Diana: 'I have been unfaithful'

Princess says in TV interview she will 'fight to the end' before giving up royal role
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The Independent Online
PETER VICTOR

and LOUISE JURY

The Princess of Wales last night admitted before a nationwide television audience that she has had an adulterous affair.

Speaking on the BBC television programme Panorama, Princess Diana described her hurt at her husband's relationship with another woman, admitted she herself had been in love with another man, but said she did not want to divorce.

In her first ever solo television interview last night, the Princess appeared more than willing to bare her soul, speaking freely about the infidelities within the royal marriage, her depression and bulimia, her children, the media and the future of the monarchy.

BBC reporter Martin Bashir asked the Princess about her relationship with James Hewitt, who claimed to have had an affair with her. "Did your relationship go beyond a close friendship?"

She replied: "Yes it did, yes.

"Were you unfaithful?"

"Yes, I adored him. Yes, I was in love with him. But I was very let down."

Earlier, she said of Prince Charles's relationship with Camilla Parker- Bowles: "A woman's instinct is a very good one; obviously I had knowledge of it from people who minded and cared about our marriage.

"There were three of us in this marriage, so it was a bit crowded. Friends of my husband's were indicating that I was unstable, sick and should be put in a home of some sort to get better so I wouldn't be an embarrassment."

The broadcast began with her speaking about herself in the third person, making it clear she had no intention of being sidelined: "She won't go quietly, that's the problem. I'll fight to the end, because I believe that I have a role to fulfil, and I've got two children to bring up."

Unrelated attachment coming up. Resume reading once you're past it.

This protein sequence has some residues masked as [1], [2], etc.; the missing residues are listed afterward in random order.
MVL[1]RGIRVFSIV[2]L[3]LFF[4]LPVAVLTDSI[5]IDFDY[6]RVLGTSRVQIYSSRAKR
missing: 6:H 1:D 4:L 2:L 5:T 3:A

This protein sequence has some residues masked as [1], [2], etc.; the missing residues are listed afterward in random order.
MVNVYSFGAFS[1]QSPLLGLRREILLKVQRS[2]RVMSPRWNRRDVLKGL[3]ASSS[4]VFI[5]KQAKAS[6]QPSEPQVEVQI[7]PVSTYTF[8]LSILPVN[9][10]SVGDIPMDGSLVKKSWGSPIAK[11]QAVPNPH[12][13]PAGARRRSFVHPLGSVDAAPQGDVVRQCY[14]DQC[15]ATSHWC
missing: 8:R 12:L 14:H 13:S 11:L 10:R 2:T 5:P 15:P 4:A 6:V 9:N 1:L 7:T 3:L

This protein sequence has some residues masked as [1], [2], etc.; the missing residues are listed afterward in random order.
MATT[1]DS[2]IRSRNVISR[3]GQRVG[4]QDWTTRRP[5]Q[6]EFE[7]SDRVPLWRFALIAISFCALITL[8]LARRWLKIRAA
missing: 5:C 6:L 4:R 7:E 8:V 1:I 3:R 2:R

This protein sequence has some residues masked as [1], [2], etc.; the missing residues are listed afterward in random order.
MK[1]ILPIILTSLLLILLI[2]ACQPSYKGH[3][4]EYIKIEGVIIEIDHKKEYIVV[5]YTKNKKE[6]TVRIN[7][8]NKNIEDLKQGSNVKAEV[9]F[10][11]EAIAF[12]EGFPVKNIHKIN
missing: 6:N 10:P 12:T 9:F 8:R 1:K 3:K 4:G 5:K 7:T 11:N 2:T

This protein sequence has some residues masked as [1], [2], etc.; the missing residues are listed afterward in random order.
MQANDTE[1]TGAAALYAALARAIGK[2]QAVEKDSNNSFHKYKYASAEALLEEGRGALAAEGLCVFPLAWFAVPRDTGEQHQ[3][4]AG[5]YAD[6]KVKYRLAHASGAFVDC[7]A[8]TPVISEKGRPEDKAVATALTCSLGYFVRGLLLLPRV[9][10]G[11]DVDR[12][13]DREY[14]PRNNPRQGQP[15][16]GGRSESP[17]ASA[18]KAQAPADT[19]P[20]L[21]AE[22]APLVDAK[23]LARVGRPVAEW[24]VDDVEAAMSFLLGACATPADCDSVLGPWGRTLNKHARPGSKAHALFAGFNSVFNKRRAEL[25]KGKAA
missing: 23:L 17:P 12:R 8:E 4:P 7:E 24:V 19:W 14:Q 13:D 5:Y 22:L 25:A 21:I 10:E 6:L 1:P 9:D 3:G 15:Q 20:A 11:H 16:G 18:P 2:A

Tanned and wearing a smart navy suit with a white blouse, the Princess always appeared composed, during the painfully frank interview.

She spoke of the problems of marrying into the Royal Family. "At the age of 19, you always think you're prepared for everything, and you think you have the knowledge of what's coming ahead. But although I was daunted at the prospect at the time, I felt I had the support of my husband-to- be."

Describing how she suffered from post-natal depression and did not want to get out of bed in the mornings, she said: "Nobody ever discussed post- natal depression; you have to read about it afterwards.

"It gave everybody a wonderful new label - Diana is mentally unbalanced - and that seems to have stuck over the years."

She went on to describe how she harmed herself and became bulimic. "I was ashamed that I couldn't cope and I hurt my arms and my legs. I suffered bulimia for a number of years. That's like a secret disease, you inflict it on yourself because your self-esteem is at a low ebb. People suggested a number of times that I was wasting food. That was pressure in itself."

Asked if a divorce would not resolve her relationship with Prince Charles in the eyes of the public, she said she did not want a divorce: "What about the children? Our boys - that's what matters, isn't it?"

She confirmed for the first time that the "Squidgygate" taped conversations with James Gilbey were genuine and that she had made a series of phone calls to the art dealer Oliver Hoare. Curiously, she was not asked about her friendship with the England rugby captain Will Carling.

The Princess described her husband's closest aides as the "enemy", a group of people causing her grief: "Well, the enemy was my husband's department, because I always got more publicity, my work was more, was discussed much more than him."

The Princess hinted that Charles was ambivalent about becoming king: "Being Prince of Wales produces more freedom now, and being King would be a little bit more suffocating ... it would bring enormous limitations to him, and I don't know whether he could adapt."

She denied she was responsible for any diminution of the Royal Family in the eyes of the public: "No, I don't feel blame. I mean, once or twice I've heard people say to me that, you know, 'Diana's out to destroy the monarchy', which has bewildered me, because why would I want to destroy something that is my children's future."

She did not think she would ever be Queen: "I'd like to be a queen of people's hearts, in people's hearts, but I don't see myself being Queen of this country. I don't think many people will want me to be Queen."

The interview, thought to have been one of the most-viewed programmes shown by the BBC, appears to have hardened views against her at Westminster. As the impact of the programme began to sink in, senior backbenchers were outspoken in their contempt for the Princess.

A former Tory whip said: "The idea the Princess of Wales can be Queen is barmy."

Inside

The Diana transcript

page 2

Gamble that raised

the stakes

page 3

Leading article

page 16

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